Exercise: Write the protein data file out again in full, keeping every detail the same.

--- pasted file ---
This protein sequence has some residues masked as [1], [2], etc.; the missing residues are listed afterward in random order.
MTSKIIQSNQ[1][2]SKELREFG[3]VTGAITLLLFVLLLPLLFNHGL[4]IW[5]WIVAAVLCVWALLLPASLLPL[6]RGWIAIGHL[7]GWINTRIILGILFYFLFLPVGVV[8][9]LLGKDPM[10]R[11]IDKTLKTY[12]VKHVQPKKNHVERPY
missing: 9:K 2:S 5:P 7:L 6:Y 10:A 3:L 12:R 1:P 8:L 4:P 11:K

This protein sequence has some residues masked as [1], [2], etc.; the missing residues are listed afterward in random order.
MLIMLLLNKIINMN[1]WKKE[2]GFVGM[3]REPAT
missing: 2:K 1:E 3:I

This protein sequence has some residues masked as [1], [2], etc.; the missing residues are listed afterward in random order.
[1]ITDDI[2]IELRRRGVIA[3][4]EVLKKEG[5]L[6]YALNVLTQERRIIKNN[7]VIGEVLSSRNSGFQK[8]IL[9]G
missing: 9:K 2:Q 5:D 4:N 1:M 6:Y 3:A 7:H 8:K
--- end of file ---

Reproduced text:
This protein sequence has some residues masked as [1], [2], etc.; the missing residues are listed afterward in random order.
MTSKIIQSNQ[1][2]SKELREFG[3]VTGAITLLLFVLLLPLLFNHGL[4]IW[5]WIVAAVLCVWALLLPASLLPL[6]RGWIAIGHL[7]GWINTRIILGILFYFLFLPVGVV[8][9]LLGKDPM[10]R[11]IDKTLKTY[12]VKHVQPKKNHVERPY
missing: 9:K 2:S 5:P 7:L 6:Y 10:A 3:L 12:R 1:P 8:L 4:P 11:K

This protein sequence has some residues masked as [1], [2], etc.; the missing residues are listed afterward in random order.
MLIMLLLNKIINMN[1]WKKE[2]GFVGM[3]REPAT
missing: 2:K 1:E 3:I

This protein sequence has some residues masked as [1], [2], etc.; the missing residues are listed afterward in random order.
[1]ITDDI[2]IELRRRGVIA[3][4]EVLKKEG[5]L[6]YALNVLTQERRIIKNN[7]VIGEVLSSRNSGFQK[8]IL[9]G
missing: 9:K 2:Q 5:D 4:N 1:M 6:Y 3:A 7:H 8:K